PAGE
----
The Detective Investigation Department, or DID, was a recreational club formed by young students of MGIS, with their headquarters on campus. Read the article below.
NO. 1 CHILDREN’S DETECTIVE AGENCY
From lost shoe to Rs 40,000 laptop, six 10-year-olds from Mahatma Gandhi International School have solved 25 cases on campus
By Shraddha.Singh @timesgroup.com
On the table lies magnifying lens, night vision glasses, binoculars, battery-powered torches, spy goggles and a secret messenger device. If you thought you have entered the secret lair of gadget maker Q who creates super cool stuff for James Bond, you are wrong. These tools of spycraft belong to six spirited 10-year-olds — Ameya Joshi, Manav Shah, Arjun Puri, Spandan Pandya, Ryan Kapur and Yuvraj Patel — whose adventures mirror author Enid Blyton’s young detectives.
They haven’t dealt with the Mystery of the Invisible Thief or stumbled on a Mystery Island but these Class 5 students of Mahatma Gandhi International School have earned the gratitude of schoolmates and teachers for recovering lost items like spectacles, pen drives and even a laptop!
The self-proclaimed shishyas of fictional detective Sherlock Holmes have gained so much success in their endeavours that they have started their own agency called Detective Investigation Department, popularly known as DID.
CASE OF THE MISSING SHOE
Their escapade began with the case of the missing shoe. “The shoe belonged to our classmate. When he failed to locate it, he came to us for help. We searched high and low for the missing shoe and finally found it under a carpet in a field behind the school,” said Manav.
The six have solved 25 cases on campus. The six even traced a Rs 40,000 laptop belonging to Class X student. “We found it in the corner of the library, buried under a pile of books. Even our teachers come to us when they need our help to track down something. Our schoolmates trust our detective abilities now,” said Ameya.
However, it was not always the case. “We started the agency last September to help students and teachers retrieve their lost belongings. We saved our pocket money to buy gadgets and when our parents came to know of our interest, they pitched in too. Initially, our batchmates made fun of the agency. Some even came up with silly cases to test our abilities. They would ask us to look for diapers, pencils, rubbers and other petty things. One of our classmates even asked us to help him find spectacles he was already wearing!” said Arjun.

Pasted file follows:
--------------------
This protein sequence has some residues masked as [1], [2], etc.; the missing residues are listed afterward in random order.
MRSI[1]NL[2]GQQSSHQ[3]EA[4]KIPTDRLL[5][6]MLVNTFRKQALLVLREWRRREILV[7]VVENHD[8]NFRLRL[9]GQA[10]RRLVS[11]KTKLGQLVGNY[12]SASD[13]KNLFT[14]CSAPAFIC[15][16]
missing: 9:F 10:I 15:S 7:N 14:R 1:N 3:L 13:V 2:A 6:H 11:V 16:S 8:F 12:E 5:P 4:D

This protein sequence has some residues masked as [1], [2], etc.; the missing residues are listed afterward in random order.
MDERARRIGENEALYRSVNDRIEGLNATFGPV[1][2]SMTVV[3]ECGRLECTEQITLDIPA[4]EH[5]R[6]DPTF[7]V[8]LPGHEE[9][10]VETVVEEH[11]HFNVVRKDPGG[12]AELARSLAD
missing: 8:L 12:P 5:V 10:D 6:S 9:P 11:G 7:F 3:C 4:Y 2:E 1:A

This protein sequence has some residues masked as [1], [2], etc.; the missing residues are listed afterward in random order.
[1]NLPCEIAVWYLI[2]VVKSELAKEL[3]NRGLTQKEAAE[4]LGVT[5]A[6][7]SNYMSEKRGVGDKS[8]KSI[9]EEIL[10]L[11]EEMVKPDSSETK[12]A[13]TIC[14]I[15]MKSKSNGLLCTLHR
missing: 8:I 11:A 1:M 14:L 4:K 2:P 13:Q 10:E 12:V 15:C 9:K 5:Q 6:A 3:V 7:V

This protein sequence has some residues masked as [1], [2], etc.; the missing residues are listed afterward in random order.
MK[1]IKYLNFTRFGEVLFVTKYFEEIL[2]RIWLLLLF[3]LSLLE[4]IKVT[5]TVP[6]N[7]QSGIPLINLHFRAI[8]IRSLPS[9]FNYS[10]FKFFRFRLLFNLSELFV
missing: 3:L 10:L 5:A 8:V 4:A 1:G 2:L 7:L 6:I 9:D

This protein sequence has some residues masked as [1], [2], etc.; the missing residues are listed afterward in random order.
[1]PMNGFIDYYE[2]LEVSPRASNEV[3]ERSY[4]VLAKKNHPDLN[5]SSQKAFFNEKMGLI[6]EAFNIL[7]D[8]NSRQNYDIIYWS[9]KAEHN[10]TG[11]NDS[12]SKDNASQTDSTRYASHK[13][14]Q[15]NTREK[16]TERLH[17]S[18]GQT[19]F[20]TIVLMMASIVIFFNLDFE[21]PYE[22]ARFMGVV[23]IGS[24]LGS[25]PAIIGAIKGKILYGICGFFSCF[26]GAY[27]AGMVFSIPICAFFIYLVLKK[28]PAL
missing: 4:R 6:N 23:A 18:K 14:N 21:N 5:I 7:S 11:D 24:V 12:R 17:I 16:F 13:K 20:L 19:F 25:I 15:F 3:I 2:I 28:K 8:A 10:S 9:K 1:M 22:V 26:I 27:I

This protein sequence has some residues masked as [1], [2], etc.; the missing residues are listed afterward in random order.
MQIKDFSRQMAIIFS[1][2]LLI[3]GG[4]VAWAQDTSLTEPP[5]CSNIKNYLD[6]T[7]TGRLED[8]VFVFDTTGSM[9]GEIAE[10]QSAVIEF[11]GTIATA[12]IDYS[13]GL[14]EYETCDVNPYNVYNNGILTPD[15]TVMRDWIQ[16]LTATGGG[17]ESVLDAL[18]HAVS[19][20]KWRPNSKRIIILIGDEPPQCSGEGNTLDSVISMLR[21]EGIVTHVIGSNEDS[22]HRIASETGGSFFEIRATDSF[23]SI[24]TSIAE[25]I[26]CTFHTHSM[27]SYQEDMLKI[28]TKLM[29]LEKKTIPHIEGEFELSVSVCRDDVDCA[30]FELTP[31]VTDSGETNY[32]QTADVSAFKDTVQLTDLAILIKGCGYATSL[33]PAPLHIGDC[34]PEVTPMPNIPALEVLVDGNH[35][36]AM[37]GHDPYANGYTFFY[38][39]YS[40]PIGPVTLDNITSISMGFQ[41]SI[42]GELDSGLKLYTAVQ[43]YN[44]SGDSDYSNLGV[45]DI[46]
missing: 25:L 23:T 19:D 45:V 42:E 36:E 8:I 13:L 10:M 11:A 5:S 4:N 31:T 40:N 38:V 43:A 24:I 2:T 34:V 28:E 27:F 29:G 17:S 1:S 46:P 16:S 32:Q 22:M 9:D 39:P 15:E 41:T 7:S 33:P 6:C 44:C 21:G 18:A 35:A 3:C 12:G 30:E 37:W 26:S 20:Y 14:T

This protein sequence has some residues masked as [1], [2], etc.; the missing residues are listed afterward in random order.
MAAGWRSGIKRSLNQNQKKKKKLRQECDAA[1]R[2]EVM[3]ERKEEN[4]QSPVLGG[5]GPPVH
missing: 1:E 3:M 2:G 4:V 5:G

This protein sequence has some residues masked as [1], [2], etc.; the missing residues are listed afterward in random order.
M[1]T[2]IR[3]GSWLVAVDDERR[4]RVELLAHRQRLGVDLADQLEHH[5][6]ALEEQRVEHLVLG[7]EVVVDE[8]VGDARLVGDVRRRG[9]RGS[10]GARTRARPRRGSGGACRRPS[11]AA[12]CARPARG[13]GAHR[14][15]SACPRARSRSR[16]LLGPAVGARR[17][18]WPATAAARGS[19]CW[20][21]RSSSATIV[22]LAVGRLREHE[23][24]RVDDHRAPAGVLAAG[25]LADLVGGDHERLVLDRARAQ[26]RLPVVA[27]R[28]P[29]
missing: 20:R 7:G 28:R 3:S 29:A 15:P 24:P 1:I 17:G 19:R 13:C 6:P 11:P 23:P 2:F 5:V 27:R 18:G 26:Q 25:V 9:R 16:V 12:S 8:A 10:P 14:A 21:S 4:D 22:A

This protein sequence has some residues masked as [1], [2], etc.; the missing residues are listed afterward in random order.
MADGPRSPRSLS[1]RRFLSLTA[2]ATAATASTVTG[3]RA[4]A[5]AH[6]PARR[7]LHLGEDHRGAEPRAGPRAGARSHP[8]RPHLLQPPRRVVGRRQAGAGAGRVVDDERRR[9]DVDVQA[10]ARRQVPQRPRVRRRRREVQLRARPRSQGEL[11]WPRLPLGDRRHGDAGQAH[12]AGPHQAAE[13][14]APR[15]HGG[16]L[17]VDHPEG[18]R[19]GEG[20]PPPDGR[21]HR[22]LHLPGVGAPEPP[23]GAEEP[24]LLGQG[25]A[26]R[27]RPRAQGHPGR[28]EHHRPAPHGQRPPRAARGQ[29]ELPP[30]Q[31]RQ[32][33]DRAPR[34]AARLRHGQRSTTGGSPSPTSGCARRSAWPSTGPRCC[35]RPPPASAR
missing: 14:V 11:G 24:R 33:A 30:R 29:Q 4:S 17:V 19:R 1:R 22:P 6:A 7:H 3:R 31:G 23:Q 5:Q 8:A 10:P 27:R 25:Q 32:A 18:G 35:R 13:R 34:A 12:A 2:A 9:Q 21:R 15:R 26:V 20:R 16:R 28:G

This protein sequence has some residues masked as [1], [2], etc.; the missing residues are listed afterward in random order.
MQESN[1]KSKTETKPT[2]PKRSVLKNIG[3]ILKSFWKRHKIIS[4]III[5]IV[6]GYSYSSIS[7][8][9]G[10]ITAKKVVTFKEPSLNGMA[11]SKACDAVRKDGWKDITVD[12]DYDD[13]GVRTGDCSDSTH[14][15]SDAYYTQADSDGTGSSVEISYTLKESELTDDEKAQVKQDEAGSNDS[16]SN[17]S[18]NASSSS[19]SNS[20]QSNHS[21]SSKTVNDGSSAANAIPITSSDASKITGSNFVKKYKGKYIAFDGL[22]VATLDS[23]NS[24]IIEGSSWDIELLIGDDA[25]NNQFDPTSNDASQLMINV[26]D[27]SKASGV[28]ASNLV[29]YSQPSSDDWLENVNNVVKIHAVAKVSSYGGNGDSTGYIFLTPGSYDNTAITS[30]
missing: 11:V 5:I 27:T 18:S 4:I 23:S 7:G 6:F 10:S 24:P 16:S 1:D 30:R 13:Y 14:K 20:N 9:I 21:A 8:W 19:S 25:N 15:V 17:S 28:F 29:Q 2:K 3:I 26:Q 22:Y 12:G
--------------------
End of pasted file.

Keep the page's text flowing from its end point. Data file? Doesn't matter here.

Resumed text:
ELEMENTARY, MY DEAR WATSON
The six remained undeterred. “We solved cases successfully and gained the respect and trust of our classmates. We usually form pairs and divide the work,” said Spandan.
“We look to Arthur Conan Doyle’s Sherlock Holmes to solve our mysteries. We also watch detective serials and read books for help. Holmes’ astute logical reasoning, his ability to take almost any disguise, and his use of forensic science skills to solve difficult cases is simply mind-boggling,” said Ameya.
The children also have a set of rules to make DID successful. “We have a list of do’s and don’ts that we stick to at all cost. When embarking on a search operation, we draw up a plan, conduct a detailed survey, take a long walk around the school and talk to everyone who may know something about the lost belonging. We also try to find as much as possible about the person, his behaviour and belongings. We finish our lunch quickly so that we can utilise our breaks for DID work,” said Yuvraj.
The group enjoy their holidays hiking, camping and exploring new regions.
With the onset of summer vacations, the spy kids are working on making DID more professional. “Ryan is away on a holiday but we are working on having our own website, office and uniform. With every case, we are getting more involved in the craft. We enjoy taxing our brains and solving mysteries,” added Spandan, who manages the requirements of DID and keeps everything going.
Here’s wishing them luck on their future adventures!
SPIRITED SIX: (L to R) Yuvraj Patel, Manav Shah, Ameya Joshi, Arjun Puri, Spandan Pandya and Ryan Kapur (absent)
The spy kids have started their own agency called Detective Investigation Department
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